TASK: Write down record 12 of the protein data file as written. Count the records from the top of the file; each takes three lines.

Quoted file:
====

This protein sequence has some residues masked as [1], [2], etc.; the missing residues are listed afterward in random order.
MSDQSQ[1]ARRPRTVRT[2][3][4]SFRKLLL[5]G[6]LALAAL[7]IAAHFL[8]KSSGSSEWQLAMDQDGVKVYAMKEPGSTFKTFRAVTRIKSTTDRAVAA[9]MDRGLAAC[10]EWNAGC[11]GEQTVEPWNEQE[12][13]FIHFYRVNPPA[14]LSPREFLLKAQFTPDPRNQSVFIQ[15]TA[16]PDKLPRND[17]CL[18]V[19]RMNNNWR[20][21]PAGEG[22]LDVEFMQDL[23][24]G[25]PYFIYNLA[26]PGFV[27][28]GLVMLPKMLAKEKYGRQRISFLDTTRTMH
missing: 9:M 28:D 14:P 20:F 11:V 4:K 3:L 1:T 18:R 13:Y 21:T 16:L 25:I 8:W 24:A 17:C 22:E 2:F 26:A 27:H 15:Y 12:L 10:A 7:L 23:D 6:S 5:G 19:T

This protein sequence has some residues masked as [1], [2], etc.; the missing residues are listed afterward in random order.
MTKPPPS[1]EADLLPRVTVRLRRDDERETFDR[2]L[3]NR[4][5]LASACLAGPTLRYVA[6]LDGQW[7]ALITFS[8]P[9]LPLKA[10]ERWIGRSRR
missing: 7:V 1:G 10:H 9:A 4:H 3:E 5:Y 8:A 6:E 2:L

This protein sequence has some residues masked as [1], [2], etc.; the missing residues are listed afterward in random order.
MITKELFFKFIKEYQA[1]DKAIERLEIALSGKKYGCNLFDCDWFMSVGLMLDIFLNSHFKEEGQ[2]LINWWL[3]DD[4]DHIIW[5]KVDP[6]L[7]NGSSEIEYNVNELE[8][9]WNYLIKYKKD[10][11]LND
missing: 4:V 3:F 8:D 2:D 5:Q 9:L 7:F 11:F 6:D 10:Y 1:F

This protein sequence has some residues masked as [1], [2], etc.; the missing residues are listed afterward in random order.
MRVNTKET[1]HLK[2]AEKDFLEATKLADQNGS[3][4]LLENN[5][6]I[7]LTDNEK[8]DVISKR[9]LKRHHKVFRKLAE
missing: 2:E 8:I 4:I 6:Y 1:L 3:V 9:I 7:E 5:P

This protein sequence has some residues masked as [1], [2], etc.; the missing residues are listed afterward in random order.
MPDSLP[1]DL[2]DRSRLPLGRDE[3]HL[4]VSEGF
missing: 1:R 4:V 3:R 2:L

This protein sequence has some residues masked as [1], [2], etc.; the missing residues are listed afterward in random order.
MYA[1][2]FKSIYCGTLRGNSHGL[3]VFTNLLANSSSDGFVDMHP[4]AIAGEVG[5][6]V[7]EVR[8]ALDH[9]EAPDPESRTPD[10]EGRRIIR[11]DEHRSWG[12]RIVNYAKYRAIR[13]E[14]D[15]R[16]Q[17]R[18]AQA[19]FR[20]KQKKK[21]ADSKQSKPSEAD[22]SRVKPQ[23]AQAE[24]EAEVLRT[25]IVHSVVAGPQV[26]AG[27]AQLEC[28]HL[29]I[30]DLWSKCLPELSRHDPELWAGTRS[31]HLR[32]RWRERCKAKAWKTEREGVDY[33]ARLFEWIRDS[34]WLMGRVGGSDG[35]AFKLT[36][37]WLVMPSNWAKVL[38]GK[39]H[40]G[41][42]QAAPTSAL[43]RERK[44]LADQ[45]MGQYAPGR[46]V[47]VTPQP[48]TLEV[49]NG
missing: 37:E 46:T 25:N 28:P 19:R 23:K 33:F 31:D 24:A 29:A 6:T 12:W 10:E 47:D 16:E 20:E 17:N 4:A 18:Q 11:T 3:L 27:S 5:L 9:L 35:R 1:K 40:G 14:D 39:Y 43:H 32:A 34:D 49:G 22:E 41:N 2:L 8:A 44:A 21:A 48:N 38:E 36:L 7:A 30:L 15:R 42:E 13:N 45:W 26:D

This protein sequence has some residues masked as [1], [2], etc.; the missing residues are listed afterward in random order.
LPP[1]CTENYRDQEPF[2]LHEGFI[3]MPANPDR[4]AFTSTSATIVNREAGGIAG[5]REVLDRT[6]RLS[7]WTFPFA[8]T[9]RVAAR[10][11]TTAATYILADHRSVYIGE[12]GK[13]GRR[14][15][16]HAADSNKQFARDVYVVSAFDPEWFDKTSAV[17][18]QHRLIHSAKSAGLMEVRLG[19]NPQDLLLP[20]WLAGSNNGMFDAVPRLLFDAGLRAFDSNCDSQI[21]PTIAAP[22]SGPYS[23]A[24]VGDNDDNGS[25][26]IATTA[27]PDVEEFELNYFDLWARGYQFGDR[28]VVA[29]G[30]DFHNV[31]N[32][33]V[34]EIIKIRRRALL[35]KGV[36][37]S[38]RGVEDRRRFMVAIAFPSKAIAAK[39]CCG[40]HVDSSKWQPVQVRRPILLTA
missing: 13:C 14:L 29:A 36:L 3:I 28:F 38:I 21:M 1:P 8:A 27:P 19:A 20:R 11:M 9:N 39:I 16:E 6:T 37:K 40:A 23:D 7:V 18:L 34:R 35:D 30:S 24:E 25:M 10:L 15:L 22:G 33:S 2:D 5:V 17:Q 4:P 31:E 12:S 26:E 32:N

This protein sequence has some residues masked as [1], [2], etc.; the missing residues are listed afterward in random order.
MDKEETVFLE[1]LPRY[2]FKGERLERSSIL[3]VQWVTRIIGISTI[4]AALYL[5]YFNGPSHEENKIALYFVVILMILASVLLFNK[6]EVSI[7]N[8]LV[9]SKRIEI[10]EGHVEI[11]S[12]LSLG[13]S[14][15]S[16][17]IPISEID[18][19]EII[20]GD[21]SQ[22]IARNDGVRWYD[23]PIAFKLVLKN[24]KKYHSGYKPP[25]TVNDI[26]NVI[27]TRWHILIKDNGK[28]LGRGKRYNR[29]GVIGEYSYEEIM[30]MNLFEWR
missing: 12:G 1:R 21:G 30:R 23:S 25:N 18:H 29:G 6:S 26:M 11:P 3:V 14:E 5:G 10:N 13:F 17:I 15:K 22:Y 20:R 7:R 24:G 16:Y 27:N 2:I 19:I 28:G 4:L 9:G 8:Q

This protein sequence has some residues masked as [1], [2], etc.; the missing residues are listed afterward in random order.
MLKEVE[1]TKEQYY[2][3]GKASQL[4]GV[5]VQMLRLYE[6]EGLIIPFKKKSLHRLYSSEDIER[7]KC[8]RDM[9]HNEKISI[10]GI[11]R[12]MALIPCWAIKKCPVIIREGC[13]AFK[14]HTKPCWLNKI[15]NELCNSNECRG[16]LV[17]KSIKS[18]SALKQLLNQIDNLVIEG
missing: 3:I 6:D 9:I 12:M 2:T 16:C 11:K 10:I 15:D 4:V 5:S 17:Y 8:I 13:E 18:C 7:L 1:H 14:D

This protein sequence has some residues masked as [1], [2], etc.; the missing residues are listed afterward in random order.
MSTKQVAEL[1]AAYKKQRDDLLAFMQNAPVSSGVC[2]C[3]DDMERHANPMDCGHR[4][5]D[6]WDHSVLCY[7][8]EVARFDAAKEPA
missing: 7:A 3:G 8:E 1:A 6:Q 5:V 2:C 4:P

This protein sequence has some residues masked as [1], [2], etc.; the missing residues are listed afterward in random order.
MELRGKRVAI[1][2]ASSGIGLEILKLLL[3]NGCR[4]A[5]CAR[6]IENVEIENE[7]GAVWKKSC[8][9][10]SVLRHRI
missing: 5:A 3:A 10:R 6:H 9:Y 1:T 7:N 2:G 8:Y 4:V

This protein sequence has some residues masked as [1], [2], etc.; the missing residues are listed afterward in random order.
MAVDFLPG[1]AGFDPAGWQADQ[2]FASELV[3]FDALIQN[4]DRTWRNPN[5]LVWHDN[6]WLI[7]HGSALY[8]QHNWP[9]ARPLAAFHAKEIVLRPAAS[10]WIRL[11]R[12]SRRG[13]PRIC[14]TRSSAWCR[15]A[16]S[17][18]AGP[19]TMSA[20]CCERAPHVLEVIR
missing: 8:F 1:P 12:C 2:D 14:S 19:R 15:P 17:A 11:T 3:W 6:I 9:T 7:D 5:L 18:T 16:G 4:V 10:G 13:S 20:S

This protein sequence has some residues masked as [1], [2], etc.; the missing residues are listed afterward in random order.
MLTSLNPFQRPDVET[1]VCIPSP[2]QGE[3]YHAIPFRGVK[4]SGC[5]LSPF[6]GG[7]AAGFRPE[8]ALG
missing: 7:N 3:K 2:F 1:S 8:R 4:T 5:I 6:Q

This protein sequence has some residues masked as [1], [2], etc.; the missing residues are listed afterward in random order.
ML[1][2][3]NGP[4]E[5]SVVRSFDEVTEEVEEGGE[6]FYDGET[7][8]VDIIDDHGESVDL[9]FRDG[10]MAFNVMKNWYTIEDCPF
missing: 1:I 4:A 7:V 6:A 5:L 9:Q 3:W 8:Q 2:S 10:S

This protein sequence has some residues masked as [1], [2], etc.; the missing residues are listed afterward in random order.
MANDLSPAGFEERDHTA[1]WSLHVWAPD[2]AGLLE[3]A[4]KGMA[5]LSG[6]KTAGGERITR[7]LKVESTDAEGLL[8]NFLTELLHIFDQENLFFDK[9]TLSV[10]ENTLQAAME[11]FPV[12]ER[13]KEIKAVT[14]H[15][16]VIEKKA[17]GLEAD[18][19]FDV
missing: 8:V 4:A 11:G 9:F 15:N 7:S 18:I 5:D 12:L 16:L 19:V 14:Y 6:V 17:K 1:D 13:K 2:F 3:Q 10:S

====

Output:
This protein sequence has some residues masked as [1], [2], etc.; the missing residues are listed afterward in random order.
MAVDFLPG[1]AGFDPAGWQADQ[2]FASELV[3]FDALIQN[4]DRTWRNPN[5]LVWHDN[6]WLI[7]HGSALY[8]QHNWP[9]ARPLAAFHAKEIVLRPAAS[10]WIRL[11]R[12]SRRG[13]PRIC[14]TRSSAWCR[15]A[16]S[17][18]AGP[19]TMSA[20]CCERAPHVLEVIR
missing: 8:F 1:P 12:C 2:D 14:S 19:R 15:P 17:A 11:T 3:W 6:I 9:T 7:D 5:L 18:T 16:G 4:V 10:G 13:S 20:S